"But we might DIE!" howled the Paranoid.
"But why," continued the Cynic, "Should we Do Something Now to Prevent Something that Might Not Happen?"
"Because," replied the Paranoid, "Anything at ALL might not happen, and we certainly have to prevent it from happening or, er, who knows what will happen!"
"Thank you for having this debate," said the Journalist then. "I think you'll both agree that we've had some fruitful discussion, and now it's time to have an audience poll on the matter."
Since there were only three men on the boat, and the Journalist could not very well vote on his own (that would be unfair), they all decided to have a vote. They took two pots out from their stores, and painted them different colours (one for either side of the debate). Then they cast a fish into the pot of the colour which represented their side of the debate. It fell upon the Journalist to count them out and, even though the Cynic suspected that he might be cheating, he let his friend do this. And, as it turned out, the votes came out in favour of the Paranoid.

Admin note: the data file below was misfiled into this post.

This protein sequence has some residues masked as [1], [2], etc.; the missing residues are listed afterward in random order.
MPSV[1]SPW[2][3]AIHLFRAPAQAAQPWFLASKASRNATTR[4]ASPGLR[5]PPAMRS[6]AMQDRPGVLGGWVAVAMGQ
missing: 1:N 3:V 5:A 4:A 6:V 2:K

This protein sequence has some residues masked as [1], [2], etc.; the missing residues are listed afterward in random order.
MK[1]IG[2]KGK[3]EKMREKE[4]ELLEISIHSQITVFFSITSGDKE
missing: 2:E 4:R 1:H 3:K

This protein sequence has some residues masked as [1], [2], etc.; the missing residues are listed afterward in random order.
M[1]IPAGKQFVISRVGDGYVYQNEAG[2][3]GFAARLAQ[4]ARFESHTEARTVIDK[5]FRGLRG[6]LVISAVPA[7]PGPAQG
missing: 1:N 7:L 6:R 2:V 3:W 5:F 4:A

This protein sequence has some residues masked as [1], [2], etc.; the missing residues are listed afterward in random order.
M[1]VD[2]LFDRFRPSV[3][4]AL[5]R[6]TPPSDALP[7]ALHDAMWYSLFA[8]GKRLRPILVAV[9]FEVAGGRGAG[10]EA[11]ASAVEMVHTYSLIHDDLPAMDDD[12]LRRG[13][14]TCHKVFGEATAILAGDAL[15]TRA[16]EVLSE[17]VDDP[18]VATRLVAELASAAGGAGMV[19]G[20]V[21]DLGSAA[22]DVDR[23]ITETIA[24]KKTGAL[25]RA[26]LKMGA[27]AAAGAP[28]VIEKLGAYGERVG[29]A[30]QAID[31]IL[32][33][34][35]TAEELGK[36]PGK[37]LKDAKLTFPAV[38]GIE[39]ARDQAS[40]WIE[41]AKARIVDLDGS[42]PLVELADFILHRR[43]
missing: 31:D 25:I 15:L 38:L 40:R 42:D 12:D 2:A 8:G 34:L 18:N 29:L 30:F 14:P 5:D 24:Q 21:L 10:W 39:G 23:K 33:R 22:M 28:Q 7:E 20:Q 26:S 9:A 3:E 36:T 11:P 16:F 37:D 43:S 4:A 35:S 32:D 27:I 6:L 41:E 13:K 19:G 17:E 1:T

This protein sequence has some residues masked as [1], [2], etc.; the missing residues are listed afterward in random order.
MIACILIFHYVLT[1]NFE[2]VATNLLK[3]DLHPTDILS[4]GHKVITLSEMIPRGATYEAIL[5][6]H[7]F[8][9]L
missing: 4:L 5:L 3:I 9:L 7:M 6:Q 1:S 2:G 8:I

"Right then," said the Journalist. "I think we're all agreed that We Should Do Something Abo..."
Just then, a terrible wail came from the Paranoid. Both men raised their eyes and saw that the Paranoid man was indicating something with his outstretched arm in the far distance. They followed his finger, and saw then what was causing the Paranoid man so much grief: the Edge of the World. Waters fell from the Edge of the World into empty space: and they were being inexorably drawn by strong currents towards this void!
The three men then rushed up and down the deck of the boat, adjusting this sail, and tying that sail, and casting the anchor, then pulling it up again, and falling over one another and leaping up again in a great flurry of activity: all to no avail. Nothing could stop them being drawn closer and closer to their doom. Then, seeing that it was all in vain, they fell to their knees, and prayed to God, beseeching him in tearful voices to hear them, and save them from Falling Off the Edge of the World. And they drew ever nearer to the chasm. Then, as their prayers had become loudest, and the rushing of the waters of the world off the edge of the world became quite deafening, a piano fell out of the sky and splintered their boat to a million pieces, and caused the men to fall to the bottom of the sea.
And nobody ever heard of them again.